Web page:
http://www.x-plane.org/users/isegrim/fat-furred%20tigerB.jpg

"We've got the finest tanks in the world. We just love to see the German Royal Tiger come up on the field".
- Lt. Gen. George S. Patton, Jr. Febuary 1945.

"One day a Tiger Royal got within 150 yards of my tanks and knocked me out. Five of our tanks opened up on him at ranges of 200 to 600 yards and got 5 or 6 hits on the front of the Tiger. They all just glanced off and the Tiger backed off and got away. If we had a tank like that Tiger, we would all be home today."
- Sgt. Clyde D. Brunson, US Army, Tank Commander, February 1945

Monty_Thrud
05-09-2004, 08:10 AM
http://ubbxforums.ubi.com/images/smiley/16x16_smiley-happy.gif Excellent post BerkshireHunt http://ubbxforums.ubi.com/images/smiley/11.gif

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BerkshireHunt
05-09-2004, 08:53 AM
German GDP US$1984 billion for 2003- official OECD total- (not as far ahead as I thought!).

BerkshireHunt
05-09-2004, 09:10 AM
<BLOCKQUOTE class="ip-ubbcode-quote"><font size="-1">quote:</font><HR>Originally posted by Kurfurst__:
[QUOTE]Originally posted by BerkshireHunt:
Yawn. There's a lot of nonsense here.
Britain is the world's fourth largest economy after the USA, Japan, and Germany (China is coming up fast on the rails but that's another subject). Not bad for a small island off of Europe with a much smaller population than the others.<HR></BLOCKQUOTE>

Actually it`s the 6th biggest, the order being (EU if it would really be united), USA, Japan, Germany, France, Italy(!!) and then comes the UK. Admittedly there`s no big difference between the latter three, in GDP or population, though France is standing out in it`s economical power.

[QUOTE]

No, Isegrim, Britain is the world's fourth largest economy according to the latest figures issued by the Organisation for Economic Cooperation and Development (OECD):

Gross Domestic product 2002:
UK USD 1563 billion
France USD 1431 billion
Italy USD 1184 billion

You can check on their site if you doubt my word:
http://www.oecd.org/document/62/0,2340,en_2649_34489_2345918_1_1_1_1,00.html

Franzen
05-09-2004, 09:14 AM
Berkinshirehunt, you really know your stuff, but I think you need to update a little on certain subjects. You are talking in my industry now. Sorry, I can say no more except that I really enjoy your posts.

What I've noticed about reading threads here is that the world is bigger than some realize. Don't get me wrong, no insult intended and no blame placed. Most opinions here are really interesting. Thx all.

Fritz Franzen

p1ngu666
05-09-2004, 09:34 AM
wonder what happens when the service industries goto india :\
like they doing :\
also cant have growth constantly, finate resources, its like the BS that gov says it will make X service more effecient, its just not gonna happen :\
only lib dems in this country will say this

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Franzen
05-09-2004, 09:40 AM
The rich will get richer, and the poor will become poorer, at least for a time. Read history,......if you don't mind repeats. http://ubbxforums.ubi.com/images/smiley/16x16_smiley-wink.gif

Fritz Franzen

Kurfurst__
05-09-2004, 09:51 AM
<BLOCKQUOTE class="ip-ubbcode-quote"><font size="-1">quote:</font><HR>Originally posted by BerkshireHunt:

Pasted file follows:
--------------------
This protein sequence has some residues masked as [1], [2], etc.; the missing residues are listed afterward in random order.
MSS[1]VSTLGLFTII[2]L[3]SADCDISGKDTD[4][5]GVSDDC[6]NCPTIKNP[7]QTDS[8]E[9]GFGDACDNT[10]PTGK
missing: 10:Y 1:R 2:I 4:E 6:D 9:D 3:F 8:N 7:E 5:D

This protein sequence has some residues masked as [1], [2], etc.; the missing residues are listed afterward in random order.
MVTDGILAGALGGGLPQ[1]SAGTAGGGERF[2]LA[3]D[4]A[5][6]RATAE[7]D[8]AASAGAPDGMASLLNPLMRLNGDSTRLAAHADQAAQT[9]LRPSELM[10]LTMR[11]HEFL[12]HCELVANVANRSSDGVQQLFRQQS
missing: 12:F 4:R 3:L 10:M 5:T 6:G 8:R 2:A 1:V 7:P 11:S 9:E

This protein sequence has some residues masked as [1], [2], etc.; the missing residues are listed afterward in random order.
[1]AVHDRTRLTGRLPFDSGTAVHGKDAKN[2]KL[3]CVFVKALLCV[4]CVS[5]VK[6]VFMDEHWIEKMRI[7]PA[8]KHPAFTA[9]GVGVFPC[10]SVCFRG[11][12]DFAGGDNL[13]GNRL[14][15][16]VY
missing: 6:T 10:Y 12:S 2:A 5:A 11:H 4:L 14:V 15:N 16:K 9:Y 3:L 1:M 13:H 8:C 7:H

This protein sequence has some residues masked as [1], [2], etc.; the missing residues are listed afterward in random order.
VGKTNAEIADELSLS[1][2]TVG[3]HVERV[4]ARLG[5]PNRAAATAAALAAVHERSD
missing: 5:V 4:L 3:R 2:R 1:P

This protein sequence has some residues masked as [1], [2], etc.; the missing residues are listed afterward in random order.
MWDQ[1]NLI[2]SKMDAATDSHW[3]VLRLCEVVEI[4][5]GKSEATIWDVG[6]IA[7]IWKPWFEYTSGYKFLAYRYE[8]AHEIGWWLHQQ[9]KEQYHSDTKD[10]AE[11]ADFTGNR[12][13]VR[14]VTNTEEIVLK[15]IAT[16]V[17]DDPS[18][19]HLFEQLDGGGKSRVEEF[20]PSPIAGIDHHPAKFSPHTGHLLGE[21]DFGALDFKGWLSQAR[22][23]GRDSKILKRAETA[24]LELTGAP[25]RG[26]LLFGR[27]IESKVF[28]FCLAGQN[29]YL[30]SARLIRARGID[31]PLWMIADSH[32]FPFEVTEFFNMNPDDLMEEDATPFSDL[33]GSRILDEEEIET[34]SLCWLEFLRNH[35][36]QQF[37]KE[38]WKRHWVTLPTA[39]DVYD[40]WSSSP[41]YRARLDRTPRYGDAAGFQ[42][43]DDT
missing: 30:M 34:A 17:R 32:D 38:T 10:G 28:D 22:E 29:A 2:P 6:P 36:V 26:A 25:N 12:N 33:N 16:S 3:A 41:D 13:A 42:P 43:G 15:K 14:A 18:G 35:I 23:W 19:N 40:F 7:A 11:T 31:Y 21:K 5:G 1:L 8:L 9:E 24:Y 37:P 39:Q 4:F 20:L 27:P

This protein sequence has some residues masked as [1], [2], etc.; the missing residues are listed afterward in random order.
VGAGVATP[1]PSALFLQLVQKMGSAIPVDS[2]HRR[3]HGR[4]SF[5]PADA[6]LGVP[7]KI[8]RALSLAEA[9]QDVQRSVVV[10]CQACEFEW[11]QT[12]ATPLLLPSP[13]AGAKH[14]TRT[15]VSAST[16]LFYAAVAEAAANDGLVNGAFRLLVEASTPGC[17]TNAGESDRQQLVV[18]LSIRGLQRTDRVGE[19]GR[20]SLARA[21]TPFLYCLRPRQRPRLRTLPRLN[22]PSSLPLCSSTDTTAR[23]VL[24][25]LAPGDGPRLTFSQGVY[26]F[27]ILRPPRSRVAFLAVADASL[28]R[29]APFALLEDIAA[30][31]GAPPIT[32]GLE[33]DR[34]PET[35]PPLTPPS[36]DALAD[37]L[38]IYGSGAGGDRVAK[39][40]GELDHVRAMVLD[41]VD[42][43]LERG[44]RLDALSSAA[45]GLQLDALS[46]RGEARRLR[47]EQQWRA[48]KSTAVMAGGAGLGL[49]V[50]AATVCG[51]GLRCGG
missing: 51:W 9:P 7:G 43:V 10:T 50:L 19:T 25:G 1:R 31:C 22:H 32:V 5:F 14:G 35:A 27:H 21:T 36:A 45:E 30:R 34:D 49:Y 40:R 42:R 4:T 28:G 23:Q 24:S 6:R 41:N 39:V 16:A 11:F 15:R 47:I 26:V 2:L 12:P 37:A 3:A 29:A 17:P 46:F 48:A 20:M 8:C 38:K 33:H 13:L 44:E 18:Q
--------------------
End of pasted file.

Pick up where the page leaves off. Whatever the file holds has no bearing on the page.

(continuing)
No, Isegrim, Britain is the world's fourth largest economy according to the latest figures issued by the Organisation for Economic Cooperation and Development (OECD):

Gross Domestic product 2002:
UK USD 1563 billion
France USD 1431 billion
Italy USD 1184 billion

You can check on their site if you doubt my word:
http://www.oecd.org/document/62/0,2340,en_2649_34489_2345918_1_1_1_1,00.html<HR></BLOCKQUOTE>

It depends on what you pick for reference , ie. GNP and GDP. GDP would not take into account foreign investments, only the value of product that are produced within the boundaries of the given country. Such comparison would favour the UK, since it has little foreign investments, compared to France and Germany, both of which VERY active in E-Europe, and these investments, the capability to export capital beyond the boundaries are also indicators of their economical strenght, don`t you think, ie. Germany`s DASA, or DaimlerChrysler, the mentioned BMW and VW investments in the UK, and in China etc. Hence I believe GNP is far more critical in judging a nation`s economical strenght, and the last time I looked it up, France and Italy landed up B4 the UK; admittedly this was a while ago, some frequent data for GNP of 2003 would help to clear the issue. But wouldn`t you agree that the strongly assymetric nature of the UK economy IS a risky situtation in the long term?

http://www.x-plane.org/users/isegrim/fat-furred%20tigerB.jpg

"We've got the finest tanks in the world. We just love to see the German Royal Tiger come up on the field".
- Lt. Gen. George S. Patton, Jr. Febuary 1945.

"One day a Tiger Royal got within 150 yards of my tanks and knocked me out. Five of our tanks opened up on him at ranges of 200 to 600 yards and got 5 or 6 hits on the front of the Tiger. They all just glanced off and the Tiger backed off and got away. If we had a tank like that Tiger, we would all be home today."
- Sgt. Clyde D. Brunson, US Army, Tank Commander, February 1945

Nexus2005
05-09-2004, 10:26 AM
Got a couple of corrections here:

<BLOCKQUOTE class="ip-ubbcode-quote"><font size="-1">quote:</font><HR> BMW has owned Roover for some time as well............. <HR></BLOCKQUOTE>
Nope, BMW sold MG Rover to a British consortium a couple of years ago. They of course kept the profitable Mini and sold the less profitable Land Rover to Ford.

<BLOCKQUOTE class="ip-ubbcode-quote"><font size="-1">quote:</font><HR>I can't say that british automobile industry was ever great.<HR></BLOCKQUOTE>
Gonna have to disagree with this (especially where sports cars are concerned). Personally, I class a car company as British if the cars are designed/built in Britian. So, British car companies include: